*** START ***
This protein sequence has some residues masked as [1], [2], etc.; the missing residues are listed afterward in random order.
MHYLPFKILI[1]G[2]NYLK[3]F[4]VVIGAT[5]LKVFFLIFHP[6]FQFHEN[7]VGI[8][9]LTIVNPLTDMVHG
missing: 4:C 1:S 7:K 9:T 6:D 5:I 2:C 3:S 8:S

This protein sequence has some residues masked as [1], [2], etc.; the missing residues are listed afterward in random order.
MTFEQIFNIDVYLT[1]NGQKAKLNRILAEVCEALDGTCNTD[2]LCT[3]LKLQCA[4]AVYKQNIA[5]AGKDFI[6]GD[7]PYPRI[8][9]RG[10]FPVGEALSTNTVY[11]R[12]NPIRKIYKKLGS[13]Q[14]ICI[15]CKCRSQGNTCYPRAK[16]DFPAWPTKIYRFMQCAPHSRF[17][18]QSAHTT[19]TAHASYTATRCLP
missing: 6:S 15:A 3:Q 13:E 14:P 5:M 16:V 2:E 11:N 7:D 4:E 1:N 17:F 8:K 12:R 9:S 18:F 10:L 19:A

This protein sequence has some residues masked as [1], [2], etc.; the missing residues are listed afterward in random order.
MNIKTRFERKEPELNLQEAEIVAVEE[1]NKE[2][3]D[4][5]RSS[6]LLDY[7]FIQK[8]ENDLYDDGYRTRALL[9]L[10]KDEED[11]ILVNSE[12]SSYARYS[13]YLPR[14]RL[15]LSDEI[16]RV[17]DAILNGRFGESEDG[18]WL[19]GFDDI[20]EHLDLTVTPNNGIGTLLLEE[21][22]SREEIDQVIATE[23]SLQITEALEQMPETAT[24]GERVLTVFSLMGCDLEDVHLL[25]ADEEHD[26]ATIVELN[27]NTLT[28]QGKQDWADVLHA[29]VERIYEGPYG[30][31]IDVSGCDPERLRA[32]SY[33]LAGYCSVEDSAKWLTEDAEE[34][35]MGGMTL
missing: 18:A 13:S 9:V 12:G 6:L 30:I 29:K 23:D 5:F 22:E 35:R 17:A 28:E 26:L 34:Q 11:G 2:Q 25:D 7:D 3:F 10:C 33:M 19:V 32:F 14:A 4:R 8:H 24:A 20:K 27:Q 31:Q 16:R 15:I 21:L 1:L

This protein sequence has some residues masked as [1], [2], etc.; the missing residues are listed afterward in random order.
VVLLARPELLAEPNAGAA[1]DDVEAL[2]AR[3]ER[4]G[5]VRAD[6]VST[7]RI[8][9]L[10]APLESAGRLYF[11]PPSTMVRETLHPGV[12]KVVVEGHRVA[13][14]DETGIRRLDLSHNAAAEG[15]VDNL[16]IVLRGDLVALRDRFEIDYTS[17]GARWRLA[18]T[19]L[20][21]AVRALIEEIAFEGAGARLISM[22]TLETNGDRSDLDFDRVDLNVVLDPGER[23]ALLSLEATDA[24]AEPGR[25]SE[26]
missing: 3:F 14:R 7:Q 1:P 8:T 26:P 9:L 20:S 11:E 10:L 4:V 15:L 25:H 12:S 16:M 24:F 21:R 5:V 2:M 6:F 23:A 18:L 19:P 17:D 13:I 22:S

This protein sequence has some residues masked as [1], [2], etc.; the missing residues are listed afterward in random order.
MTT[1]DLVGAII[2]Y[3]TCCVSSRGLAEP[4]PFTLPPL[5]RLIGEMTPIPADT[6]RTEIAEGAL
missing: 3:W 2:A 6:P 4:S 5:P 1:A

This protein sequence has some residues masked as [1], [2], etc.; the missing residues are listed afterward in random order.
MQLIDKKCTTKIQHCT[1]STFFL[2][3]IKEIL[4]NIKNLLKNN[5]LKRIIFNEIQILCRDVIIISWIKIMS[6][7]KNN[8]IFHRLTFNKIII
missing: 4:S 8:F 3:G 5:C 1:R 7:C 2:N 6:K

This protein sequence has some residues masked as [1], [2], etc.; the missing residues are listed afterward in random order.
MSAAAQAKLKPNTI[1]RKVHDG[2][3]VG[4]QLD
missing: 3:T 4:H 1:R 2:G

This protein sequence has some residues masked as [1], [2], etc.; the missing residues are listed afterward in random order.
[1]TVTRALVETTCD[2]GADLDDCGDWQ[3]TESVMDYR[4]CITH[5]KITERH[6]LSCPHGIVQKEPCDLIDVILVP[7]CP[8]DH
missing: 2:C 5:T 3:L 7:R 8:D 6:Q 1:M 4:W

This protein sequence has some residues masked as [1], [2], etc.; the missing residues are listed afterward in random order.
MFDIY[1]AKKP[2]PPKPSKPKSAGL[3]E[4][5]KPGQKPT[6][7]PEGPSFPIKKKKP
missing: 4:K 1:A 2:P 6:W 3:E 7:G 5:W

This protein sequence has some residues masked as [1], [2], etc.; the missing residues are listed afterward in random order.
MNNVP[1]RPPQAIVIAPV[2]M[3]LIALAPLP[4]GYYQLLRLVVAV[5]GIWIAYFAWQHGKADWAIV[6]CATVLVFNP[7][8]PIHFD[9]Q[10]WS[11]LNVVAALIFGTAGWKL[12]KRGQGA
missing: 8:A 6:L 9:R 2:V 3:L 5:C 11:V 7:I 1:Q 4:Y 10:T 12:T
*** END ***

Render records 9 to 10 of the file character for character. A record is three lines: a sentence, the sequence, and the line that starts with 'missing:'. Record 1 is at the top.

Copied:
This protein sequence has some residues masked as [1], [2], etc.; the missing residues are listed afterward in random order.
MFDIY[1]AKKP[2]PPKPSKPKSAGL[3]E[4][5]KPGQKPT[6][7]PEGPSFPIKKKKP
missing: 4:K 1:A 2:P 6:W 3:E 7:G 5:W

This protein sequence has some residues masked as [1], [2], etc.; the missing residues are listed afterward in random order.
MNNVP[1]RPPQAIVIAPV[2]M[3]LIALAPLP[4]GYYQLLRLVVAV[5]GIWIAYFAWQHGKADWAIV[6]CATVLVFNP[7][8]PIHFD[9]Q[10]WS[11]LNVVAALIFGTAGWKL[12]KRGQGA
missing: 8:A 6:L 9:R 2:V 3:L 5:C 11:V 7:I 1:Q 4:Y 10:T 12:T